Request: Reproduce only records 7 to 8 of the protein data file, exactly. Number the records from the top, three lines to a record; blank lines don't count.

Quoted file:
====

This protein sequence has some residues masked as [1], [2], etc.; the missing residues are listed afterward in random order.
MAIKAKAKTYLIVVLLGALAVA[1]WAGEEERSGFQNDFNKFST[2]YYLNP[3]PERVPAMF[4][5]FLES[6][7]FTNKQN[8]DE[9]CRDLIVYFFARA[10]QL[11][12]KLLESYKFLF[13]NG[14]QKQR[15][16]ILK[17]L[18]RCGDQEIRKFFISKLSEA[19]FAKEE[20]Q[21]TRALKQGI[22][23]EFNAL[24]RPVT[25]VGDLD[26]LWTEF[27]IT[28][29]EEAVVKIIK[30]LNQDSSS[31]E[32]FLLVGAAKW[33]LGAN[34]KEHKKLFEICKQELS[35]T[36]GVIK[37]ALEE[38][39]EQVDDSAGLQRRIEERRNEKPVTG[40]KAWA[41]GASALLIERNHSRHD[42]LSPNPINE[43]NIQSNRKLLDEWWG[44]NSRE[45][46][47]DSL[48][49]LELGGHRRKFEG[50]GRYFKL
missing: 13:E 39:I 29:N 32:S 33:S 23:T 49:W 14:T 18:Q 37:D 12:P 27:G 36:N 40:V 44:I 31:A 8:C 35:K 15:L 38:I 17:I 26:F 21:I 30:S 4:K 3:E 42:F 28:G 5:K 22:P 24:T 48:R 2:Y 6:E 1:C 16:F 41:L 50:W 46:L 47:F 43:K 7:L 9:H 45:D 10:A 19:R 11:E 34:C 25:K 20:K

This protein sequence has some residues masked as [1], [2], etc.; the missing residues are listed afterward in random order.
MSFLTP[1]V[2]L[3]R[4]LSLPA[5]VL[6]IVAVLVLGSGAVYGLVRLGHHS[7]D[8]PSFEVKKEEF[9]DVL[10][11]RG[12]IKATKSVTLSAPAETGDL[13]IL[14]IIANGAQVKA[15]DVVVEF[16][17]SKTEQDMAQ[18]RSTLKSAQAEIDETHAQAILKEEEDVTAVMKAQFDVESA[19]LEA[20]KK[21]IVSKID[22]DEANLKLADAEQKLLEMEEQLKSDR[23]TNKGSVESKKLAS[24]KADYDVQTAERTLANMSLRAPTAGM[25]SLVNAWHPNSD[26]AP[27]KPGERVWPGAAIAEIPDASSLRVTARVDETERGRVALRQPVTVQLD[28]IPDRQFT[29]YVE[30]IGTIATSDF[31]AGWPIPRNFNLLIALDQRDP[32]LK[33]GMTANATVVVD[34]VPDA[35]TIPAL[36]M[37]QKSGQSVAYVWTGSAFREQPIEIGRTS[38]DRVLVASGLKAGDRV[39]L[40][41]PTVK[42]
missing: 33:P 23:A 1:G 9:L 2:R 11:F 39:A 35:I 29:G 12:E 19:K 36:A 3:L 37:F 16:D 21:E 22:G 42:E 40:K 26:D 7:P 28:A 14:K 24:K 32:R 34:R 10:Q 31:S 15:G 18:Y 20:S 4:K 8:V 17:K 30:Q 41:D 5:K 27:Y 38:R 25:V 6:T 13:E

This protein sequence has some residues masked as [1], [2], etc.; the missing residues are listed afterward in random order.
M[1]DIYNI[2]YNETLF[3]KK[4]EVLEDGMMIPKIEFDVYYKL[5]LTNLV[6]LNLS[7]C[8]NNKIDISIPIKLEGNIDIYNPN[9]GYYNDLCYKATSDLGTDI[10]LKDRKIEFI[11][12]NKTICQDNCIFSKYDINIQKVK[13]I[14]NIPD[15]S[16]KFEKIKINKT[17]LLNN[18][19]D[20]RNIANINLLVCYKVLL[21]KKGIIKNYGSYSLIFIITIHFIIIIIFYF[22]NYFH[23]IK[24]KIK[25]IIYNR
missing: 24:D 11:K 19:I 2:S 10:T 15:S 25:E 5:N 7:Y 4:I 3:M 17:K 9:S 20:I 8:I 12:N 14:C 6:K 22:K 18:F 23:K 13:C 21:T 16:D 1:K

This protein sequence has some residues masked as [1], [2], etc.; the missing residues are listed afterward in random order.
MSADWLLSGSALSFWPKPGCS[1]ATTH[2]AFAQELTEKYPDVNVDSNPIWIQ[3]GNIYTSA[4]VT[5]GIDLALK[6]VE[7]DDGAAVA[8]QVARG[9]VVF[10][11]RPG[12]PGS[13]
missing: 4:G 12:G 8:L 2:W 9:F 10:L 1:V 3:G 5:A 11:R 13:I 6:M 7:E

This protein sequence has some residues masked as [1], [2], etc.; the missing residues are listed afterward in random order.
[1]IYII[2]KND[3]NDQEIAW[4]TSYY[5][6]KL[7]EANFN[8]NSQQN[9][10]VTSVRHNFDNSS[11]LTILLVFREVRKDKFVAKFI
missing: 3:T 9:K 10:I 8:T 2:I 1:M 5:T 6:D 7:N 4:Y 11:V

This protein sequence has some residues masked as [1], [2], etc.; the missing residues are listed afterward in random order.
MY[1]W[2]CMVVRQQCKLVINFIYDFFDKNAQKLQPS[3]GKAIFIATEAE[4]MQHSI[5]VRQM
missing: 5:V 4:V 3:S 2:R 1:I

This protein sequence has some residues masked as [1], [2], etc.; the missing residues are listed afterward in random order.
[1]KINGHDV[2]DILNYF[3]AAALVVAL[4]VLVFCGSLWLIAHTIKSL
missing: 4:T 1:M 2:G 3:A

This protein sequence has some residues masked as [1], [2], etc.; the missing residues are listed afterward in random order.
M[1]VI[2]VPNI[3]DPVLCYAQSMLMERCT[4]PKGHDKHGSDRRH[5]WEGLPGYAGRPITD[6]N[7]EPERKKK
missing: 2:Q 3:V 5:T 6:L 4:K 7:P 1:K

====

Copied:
This protein sequence has some residues masked as [1], [2], etc.; the missing residues are listed afterward in random order.
[1]KINGHDV[2]DILNYF[3]AAALVVAL[4]VLVFCGSLWLIAHTIKSL
missing: 4:T 1:M 2:G 3:A

This protein sequence has some residues masked as [1], [2], etc.; the missing residues are listed afterward in random order.
M[1]VI[2]VPNI[3]DPVLCYAQSMLMERCT[4]PKGHDKHGSDRRH[5]WEGLPGYAGRPITD[6]N[7]EPERKKK
missing: 2:Q 3:V 5:T 6:L 4:K 7:P 1:K